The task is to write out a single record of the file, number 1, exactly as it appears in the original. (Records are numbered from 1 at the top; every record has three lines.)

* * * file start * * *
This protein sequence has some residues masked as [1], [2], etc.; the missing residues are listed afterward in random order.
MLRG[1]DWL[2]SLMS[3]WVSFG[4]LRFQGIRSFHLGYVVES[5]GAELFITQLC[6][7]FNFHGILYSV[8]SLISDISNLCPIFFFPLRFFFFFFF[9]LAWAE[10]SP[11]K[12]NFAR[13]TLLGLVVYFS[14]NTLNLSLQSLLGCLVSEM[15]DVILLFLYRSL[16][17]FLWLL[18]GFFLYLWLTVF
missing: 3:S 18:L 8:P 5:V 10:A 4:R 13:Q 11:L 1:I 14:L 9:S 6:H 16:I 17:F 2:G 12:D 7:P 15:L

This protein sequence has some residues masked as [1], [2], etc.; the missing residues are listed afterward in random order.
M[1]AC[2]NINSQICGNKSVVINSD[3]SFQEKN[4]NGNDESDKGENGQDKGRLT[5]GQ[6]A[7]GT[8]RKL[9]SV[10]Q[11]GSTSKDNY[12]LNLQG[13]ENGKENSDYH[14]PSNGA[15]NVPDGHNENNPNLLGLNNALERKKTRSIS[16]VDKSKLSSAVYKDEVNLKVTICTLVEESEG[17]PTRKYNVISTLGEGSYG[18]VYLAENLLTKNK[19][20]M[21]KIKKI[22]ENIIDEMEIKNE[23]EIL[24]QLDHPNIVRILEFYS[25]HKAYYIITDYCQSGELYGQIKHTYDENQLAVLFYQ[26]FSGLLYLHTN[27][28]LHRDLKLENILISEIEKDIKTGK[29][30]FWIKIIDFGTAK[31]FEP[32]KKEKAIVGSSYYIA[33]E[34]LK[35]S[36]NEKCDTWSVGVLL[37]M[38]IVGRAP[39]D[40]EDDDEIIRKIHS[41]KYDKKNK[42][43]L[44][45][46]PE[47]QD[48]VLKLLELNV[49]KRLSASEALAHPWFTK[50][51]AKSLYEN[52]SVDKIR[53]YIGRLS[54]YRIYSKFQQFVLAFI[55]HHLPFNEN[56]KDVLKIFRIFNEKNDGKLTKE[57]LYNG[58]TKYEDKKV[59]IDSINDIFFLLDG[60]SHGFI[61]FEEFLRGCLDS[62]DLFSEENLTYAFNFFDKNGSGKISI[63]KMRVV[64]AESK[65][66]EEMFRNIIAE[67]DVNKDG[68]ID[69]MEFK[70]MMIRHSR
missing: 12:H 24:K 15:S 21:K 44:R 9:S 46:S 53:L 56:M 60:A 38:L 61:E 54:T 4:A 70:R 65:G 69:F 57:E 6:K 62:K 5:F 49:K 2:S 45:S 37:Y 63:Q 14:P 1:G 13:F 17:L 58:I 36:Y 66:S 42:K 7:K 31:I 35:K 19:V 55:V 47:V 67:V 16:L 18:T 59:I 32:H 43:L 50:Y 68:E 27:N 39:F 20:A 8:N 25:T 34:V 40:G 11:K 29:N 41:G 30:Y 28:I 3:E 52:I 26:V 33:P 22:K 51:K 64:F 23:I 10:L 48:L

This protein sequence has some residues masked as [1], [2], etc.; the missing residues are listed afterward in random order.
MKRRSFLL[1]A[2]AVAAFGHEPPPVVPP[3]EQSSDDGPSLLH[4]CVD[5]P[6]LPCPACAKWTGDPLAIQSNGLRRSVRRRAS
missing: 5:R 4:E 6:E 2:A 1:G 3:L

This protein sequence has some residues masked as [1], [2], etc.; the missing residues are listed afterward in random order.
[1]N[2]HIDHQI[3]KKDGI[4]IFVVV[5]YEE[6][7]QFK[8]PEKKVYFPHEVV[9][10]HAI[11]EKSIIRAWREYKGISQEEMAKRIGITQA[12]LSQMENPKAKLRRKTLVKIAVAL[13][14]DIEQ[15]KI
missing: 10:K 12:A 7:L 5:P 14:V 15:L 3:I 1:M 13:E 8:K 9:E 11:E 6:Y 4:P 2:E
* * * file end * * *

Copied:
This protein sequence has some residues masked as [1], [2], etc.; the missing residues are listed afterward in random order.
MLRG[1]DWL[2]SLMS[3]WVSFG[4]LRFQGIRSFHLGYVVES[5]GAELFITQLC[6][7]FNFHGILYSV[8]SLISDISNLCPIFFFPLRFFFFFFF[9]LAWAE[10]SP[11]K[12]NFAR[13]TLLGLVVYFS[14]NTLNLSLQSLLGCLVSEM[15]DVILLFLYRSL[16][17]FLWLL[18]GFFLYLWLTVF
missing: 3:S 18:L 8:P 5:V 10:A 4:R 13:Q 11:L 1:I 14:L 9:S 6:H 16:I 17:F 2:G 12:D 7:P 15:L